In this course, students will receive a thorough grounding in Greek and Latin epigraphy. Inscriptions, the subject of epigraphy, are of huge importance for our knowledge of the ancient world; we have thousands upon thousands of inscribed texts, ranging from small graffiti to law codes of several hundred lines. This fascinating material truly constitutes the archival sources for the ancient world (together with papyri).
It is not the intention of this course to turn students into epigraphers: epigraphy is a highly specialized branch of research. Our goal is to be able to locate and use inscriptions (even without knowledge of Latin or Greek), and also to be aware of what epigraphers actually do; only then can we critically use the editions of inscriptions which they produce.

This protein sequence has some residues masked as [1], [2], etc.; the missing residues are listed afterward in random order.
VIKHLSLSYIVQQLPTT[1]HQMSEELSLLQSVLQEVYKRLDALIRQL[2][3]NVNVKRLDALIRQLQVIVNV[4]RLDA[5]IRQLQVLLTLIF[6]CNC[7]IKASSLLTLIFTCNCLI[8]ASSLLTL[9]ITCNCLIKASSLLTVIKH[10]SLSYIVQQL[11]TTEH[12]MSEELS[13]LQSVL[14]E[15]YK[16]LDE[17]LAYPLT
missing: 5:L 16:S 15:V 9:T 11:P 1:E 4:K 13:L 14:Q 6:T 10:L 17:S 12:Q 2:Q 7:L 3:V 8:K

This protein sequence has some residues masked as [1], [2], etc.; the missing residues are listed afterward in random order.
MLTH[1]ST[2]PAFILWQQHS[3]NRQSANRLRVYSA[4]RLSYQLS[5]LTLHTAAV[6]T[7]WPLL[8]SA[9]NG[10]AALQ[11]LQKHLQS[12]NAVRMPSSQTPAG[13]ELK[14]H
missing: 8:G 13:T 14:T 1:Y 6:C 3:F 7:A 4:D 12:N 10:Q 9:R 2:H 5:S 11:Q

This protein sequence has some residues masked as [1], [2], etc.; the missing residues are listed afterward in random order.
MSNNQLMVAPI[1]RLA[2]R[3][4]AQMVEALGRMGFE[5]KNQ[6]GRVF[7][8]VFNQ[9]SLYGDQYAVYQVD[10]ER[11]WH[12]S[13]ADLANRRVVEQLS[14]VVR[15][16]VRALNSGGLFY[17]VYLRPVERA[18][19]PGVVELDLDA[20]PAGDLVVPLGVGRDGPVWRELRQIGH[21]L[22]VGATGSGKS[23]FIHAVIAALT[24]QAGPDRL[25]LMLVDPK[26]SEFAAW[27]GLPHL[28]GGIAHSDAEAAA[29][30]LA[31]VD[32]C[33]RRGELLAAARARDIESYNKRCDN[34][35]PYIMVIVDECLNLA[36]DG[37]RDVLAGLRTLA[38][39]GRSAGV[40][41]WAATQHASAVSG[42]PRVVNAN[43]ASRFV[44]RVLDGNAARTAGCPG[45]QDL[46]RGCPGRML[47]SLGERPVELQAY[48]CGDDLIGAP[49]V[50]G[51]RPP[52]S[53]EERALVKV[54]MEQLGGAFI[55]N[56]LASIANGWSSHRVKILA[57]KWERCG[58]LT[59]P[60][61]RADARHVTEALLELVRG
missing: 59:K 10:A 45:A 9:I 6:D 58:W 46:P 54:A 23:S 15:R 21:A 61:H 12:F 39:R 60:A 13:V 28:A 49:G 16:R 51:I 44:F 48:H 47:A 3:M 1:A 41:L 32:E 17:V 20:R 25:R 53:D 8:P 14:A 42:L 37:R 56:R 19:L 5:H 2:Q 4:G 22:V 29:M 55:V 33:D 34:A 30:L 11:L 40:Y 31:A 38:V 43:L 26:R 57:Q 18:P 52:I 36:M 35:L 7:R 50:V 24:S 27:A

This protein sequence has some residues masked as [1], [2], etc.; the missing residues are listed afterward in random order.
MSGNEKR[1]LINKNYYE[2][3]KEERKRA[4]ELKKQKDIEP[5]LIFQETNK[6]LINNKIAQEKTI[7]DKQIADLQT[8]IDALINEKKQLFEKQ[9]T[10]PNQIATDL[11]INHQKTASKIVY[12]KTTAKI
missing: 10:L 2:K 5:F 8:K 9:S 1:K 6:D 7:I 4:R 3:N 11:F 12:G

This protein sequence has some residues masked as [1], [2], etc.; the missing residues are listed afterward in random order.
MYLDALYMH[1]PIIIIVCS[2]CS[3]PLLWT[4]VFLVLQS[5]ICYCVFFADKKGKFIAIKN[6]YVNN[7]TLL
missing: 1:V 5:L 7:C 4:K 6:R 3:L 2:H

Anyhow: working with inscriptions, and this is very much a hands-on course where you will be locating, reading and interpreting inscribed texts yourself, will open up a new world for you with a wealth of information about Greek and Roman societies.
The ability to use Greek and Latin inscriptions in one’s own research. Also, enhanced performance in the following areas: research skills, presentation skills, composition skills, ability to evaluate the findings of other researchers.
Mode of Instruction
There will be weekly assigments (50%) and a short paper (50%).
No. Instead, the following websites will be used:
To be announced.
With the tutor: Dr F.G. Naerebout